Law Sagas Seminar
J.D. Seminar 1141
| 3 credit hours
Starting with personal injury litigation in the 1970s, nonfiction books chronicling specific cases and episodes of complex litigation have increasingly targeted the "trade" audience (as opposed to a primarily academic one). This genre has expanded beyond the boundaries of personal injury litigation, even beyond mass tort actions. Today, all sorts of legal developments become the subject of "law sagas", detailed narratives showing how a legal situation - a settlement, a legislative package, a constitutional amendment, even a career in law - unfolded in its particular context. This seminar, Law Sagas, addresses the broadened scope of a literature that originally focused on more traditional tort litigation (that narrow literature was covered in Tort Sagas, a seminar previously offered at the Law Center.)
Examples of law sagas include:
• Fire on the Horizon: The Untold Story of the Gulf Oil Disaster;
• Reckless Endangerment: How Outsized Ambition, Greed, and Corruption Created the Worst Financial Crisis of Our Time; and
• What Is Life Worth?: The Inside Story of the 9/11 Fund and Its Effort to Compensate the Victims of September 11th.
Other recently published law sagas focus on a historical legal episode. Examples include:
• The Good Girls Revolt: How the Women of Newsweek Sued their Bosses and Changed the Workplace;
• Judgment Days: Lyndon Baines Johnson, Martin Luther King Jr., and the Laws That Changed America; and
• The New Deal: A Modern History.
A single event or historical development can spawn multiple law sagas. One example is the effort to legislate and ratify the Nineteenth Amendment. A few law sagas on the subject:
• A Woman's Crusade: Alice Paul and the Battle for the Ballot;
• author Eleanor Flexner’s breakthrough work Century of Struggle: The Woman's Rights Movement in the United States; Founding Sisters and the Nineteenth Amendment; and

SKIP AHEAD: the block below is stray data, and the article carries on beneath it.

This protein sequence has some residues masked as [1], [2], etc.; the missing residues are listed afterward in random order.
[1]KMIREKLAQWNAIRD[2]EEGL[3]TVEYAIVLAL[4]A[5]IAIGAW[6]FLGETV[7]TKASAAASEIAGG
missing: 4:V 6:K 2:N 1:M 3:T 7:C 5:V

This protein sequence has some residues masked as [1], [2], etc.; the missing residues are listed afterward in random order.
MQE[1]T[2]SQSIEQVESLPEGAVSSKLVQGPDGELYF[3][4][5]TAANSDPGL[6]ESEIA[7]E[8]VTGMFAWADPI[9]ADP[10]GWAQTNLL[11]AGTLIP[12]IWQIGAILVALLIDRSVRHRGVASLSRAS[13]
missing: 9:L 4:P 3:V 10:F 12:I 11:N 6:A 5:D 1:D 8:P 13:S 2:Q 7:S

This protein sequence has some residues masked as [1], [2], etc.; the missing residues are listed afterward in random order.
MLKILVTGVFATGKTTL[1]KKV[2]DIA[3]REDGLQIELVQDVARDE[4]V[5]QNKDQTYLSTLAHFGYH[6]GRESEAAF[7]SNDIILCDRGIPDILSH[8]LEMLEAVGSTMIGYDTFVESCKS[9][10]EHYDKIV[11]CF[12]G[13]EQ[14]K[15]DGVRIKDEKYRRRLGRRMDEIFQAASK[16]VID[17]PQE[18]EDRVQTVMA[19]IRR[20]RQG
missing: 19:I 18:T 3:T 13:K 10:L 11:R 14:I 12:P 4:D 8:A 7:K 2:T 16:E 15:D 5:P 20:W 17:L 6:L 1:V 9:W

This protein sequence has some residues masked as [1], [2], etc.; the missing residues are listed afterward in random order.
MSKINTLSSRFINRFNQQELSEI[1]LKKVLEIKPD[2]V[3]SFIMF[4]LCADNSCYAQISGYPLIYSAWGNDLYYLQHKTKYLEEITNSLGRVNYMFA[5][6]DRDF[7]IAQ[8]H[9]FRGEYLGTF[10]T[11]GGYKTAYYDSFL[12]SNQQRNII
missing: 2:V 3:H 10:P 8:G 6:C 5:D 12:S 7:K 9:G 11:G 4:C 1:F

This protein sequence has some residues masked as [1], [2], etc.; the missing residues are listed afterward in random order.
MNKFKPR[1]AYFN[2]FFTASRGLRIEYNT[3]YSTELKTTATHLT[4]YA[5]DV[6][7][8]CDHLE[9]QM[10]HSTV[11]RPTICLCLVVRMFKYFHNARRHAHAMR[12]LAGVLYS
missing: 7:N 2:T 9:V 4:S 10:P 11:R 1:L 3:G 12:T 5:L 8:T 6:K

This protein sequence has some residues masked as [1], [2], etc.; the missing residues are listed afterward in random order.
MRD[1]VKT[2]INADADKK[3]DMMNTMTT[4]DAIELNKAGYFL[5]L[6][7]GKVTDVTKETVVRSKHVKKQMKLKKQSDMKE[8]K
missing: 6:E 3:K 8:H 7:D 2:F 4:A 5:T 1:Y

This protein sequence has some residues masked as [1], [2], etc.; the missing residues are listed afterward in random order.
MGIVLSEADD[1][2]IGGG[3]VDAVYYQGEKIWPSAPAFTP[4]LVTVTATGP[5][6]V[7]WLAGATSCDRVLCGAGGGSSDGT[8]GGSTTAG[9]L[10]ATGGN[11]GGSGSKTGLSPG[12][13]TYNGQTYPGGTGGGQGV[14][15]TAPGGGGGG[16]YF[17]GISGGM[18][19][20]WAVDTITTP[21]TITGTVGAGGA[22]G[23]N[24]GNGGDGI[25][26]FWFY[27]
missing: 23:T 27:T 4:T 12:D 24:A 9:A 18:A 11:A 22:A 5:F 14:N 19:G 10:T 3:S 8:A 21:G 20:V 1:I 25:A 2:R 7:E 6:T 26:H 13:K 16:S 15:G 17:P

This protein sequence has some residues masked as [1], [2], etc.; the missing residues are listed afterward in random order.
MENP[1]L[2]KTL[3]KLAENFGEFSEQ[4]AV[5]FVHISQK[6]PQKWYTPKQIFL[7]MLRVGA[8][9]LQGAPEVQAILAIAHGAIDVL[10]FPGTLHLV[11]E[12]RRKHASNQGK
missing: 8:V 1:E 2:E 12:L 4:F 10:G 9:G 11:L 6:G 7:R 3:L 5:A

• Sisters: The Lives of America's Suffragists.
Law sagas about the same event offer different perspectives and varying information, illustrating the significance of how legal narratives are framed.
Some biographies qualify as law sagas, including books as otherwise different as Power Concedes Nothing: One Woman's Quest for Social Justice in America, from the Courtroom to the Kill Zones and William Blackstone: Law and Letters in the Eighteenth Century. Finally, some professional work product from lawyers approximates the law saga genre, as does “The Freeh Report”, formally entitled Report of the Special Investigative Counsel Regarding the Actions of The Pennsylvania State University Related to Child Sexual Abuse Committed by Gerald A. Sandusky.
Law Sagas will cover most or all of the above referenced works, calling for close reading and student-led discussion of this literature. For paper assignments, students will have the choice of (1) reading and appraising a published law saga (other than those covered in the course) of his or her choosing (subject to professor’s approval), setting it in the context of the genre as a whole and giving particular attention to how well or poorly the book conveys legally significant information to its audience or (2) writing a short, original law saga by examining a case or legal development not previously put in broader context and using the techniques demonstrated in the seminar readings to illuminate the case or legal development. Time permitting, students should expect to make presentations to their classmates in which presenters will introduce their classmates to their preliminary ideas (based on paper outlines or drafts) and classmates will provide suggestions for improvement.
This seminar fulfills the WR requirement.
||Room / Days / From-To
(CRN #: 25011)
||Feldman, Heidi L.